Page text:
image of two bees sitting on purple flowers
Camping First Aid and Safety

How to Treat Bee Stings in Kids Correctly

image of two bees sitting on purple flowers

Have you ever made it through an entire summer without a child getting stung by a bee? We haven’t. Treating bee stings in kids is an essential skill for parents to learn.

If your child has ever been stung by a bee or wasp (or some other stinging, flying insect), you know how bad it just sucks. Bee stings in kids take all the enjoyment out of having fun outside. And if the whining and crying over the current sting isn’t enough to drive you bananas, the overwhelming fear of bees for the next few weeks will push you close to the edge.

There’s a First Aid Essentials cheat sheet in the toolkit grab yours today!

Bee stings are always painful- I mean, I’m an adult, and they still make me shed a tear. I can only imagine how my one year old feels about them. But they can also be deadly if a child is allergic to bee or wasp venom. If the child that gets stung has had any allergic reactions to bee stings in the past, they have a higher chance of showing signs of possible anaphylaxis, a life-threatening allergic reaction. This is why treating bee stings in kids requires diligence and a little knowledge.

Treating Bee Stings in Kids

1. Take Out the Stinger

You want to remove the stinger as fast as you can. The longer the bee’s stinger stays in, the more venom it can release, and the more painful it will be for your child.

Get the stinger out fast. It’s OK to use your fingers or brush it away. Just get it off your kid as fast as you can. The longer the stinger stays in, the worse the reaction.

The old school thought was to scrape stingers away from the skin using a credit card, because pinching the stinger could push extra venom into the kid. This is a huge myth. How fast you get the stinger out is more important than how you get it out. It’s more important to get the stinger out quickly.

Honey bees leave a stinger behind. Wasps, yellow jackets, and hornets do not leave a stinger. If you don’t see a stinger, there’s a chance it was never there. So don’t stress if you can’t find one.

2. Treat the Local Reactions

Treating bee stings in kids almost always means you’ll end up treating the reactions to the venom that happen close to the sting: redness, swelling, itching, and pain are all common at the site of the bee sting.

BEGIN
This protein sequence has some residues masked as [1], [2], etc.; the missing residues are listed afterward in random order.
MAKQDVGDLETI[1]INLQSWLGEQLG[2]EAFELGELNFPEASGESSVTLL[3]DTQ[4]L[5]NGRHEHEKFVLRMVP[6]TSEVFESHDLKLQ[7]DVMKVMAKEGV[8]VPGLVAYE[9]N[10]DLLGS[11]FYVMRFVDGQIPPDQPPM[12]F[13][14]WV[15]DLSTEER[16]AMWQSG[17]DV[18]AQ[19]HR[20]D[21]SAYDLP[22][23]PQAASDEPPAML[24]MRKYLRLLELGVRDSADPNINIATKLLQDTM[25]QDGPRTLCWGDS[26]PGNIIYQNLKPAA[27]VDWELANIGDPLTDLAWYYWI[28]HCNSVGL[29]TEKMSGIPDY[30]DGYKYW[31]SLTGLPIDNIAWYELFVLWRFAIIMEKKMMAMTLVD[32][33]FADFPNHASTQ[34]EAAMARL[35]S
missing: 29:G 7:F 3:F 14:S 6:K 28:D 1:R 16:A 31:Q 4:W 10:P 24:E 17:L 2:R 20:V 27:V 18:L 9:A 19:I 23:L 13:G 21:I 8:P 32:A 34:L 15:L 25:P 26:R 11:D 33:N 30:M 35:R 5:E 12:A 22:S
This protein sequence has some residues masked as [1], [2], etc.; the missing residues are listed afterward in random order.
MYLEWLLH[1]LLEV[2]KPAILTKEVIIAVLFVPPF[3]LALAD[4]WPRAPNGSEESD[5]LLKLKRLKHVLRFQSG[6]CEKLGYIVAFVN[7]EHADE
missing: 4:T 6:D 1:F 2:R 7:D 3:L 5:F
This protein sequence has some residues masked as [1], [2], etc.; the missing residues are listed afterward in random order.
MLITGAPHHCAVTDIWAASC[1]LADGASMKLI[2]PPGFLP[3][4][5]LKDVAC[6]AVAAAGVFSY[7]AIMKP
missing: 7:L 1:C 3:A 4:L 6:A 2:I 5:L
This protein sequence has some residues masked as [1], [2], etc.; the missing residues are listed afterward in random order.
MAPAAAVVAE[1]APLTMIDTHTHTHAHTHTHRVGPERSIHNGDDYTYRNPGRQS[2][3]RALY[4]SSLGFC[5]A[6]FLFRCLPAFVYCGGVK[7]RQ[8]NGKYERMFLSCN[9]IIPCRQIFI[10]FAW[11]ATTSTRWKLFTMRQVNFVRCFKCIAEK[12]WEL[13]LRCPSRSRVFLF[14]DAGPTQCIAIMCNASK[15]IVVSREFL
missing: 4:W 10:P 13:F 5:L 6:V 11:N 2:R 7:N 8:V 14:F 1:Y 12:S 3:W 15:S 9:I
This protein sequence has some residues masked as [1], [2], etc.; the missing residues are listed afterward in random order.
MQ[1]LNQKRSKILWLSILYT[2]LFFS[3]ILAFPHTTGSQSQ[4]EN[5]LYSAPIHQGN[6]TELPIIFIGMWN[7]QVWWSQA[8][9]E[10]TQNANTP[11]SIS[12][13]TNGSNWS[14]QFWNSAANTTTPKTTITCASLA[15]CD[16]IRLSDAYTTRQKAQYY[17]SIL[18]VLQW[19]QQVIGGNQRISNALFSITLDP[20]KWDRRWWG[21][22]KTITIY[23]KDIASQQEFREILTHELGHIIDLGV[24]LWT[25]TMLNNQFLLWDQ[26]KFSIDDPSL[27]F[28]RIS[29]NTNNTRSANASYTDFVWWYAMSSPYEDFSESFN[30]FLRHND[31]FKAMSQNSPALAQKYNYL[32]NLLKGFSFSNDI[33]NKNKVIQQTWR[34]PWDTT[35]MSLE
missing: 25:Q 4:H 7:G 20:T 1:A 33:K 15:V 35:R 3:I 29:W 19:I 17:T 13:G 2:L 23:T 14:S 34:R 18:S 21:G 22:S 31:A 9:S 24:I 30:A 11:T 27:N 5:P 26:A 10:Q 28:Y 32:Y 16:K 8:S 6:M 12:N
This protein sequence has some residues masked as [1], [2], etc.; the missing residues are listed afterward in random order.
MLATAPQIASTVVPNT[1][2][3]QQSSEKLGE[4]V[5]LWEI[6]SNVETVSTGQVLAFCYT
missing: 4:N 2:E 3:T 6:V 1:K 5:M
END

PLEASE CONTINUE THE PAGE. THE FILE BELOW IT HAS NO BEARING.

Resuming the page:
• Use an ice pack to reduce swelling
  • Use an antihistamine like diphenhydramine (Benadryl) to reduce swelling and itching.
  • Try ibuprofen or Tylenol (acetaminophen) for pain, if needed.

Always chat with a pharmacist or your pediatrician before giving a young child medication, and be sure to follow the instructions on the box!

Be prepared! The pain will usually go away pretty quickly, but swelling and itching may last for more than a day.

Bee stings happen often, so treating bee stings in kids is an essential skill for parents. I'm sharing my best tips and tricks for dealing with stings.

3. Recognize an Emergency

Observe your child for signs of an anaphylactic reaction. Even if your child has been stung before and didn’t have an allergic reaction, they can still develop an allergy. This is why diligence is necessary when treating bee stings in kids!

Signs and symptoms of severe allergy are:

  • itching in places other than the sting site
  • redness other than at the site
  • hives (which can develop all over the body)
  • shortness of breath

If there is any concern that your child may be having an anaphylactic reaction, call 911 immediately. Antihistamines, like diphenhydramine (Benadryl), can slow an anaphylactic reaction, but will not reverse it.

If your child is supposed to have an EpiPen and does not have it, call 911 immediately. Do not wait for symptoms to appear! If you have the EpiPen, use it. You still need to call 911 as EpiPens aren’t long-term treatment and the child may need additional help.

There’s a First Aid Essentials cheat sheet in the toolkit grab yours today!

Multiple Stings

If your kiddo was the unlucky recipient of a TON of stings at the same time (10 or more), go to the emergency room. The local reactions and amount of bee venom will be tough on a little person, and they may require prescription medication.

Fun Fact!

One of our favorite things to do in the summertime is to go to our local farmers market. There’s a fresh cut flower farm that always has a stand; their flowers are just gorgeous, and they sell honey too. I was chatting with the farmer about her flowers and bees, and we eventually got on the topic of bee stings in kids. She mentioned that bees release a unique smell when they’re in danger (stinging someone means they’re in danger). This smell attracts other bees. Her whole point was if a kid gets stung, leave the area. You don’t want to be around when the reinforcements get there.

What do you think? Ready to handle bee stings in kids? Let me know in the comments!

Enjoy this post? You might like these too:

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Family Emergency Binder

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Until Next time! Chrissie

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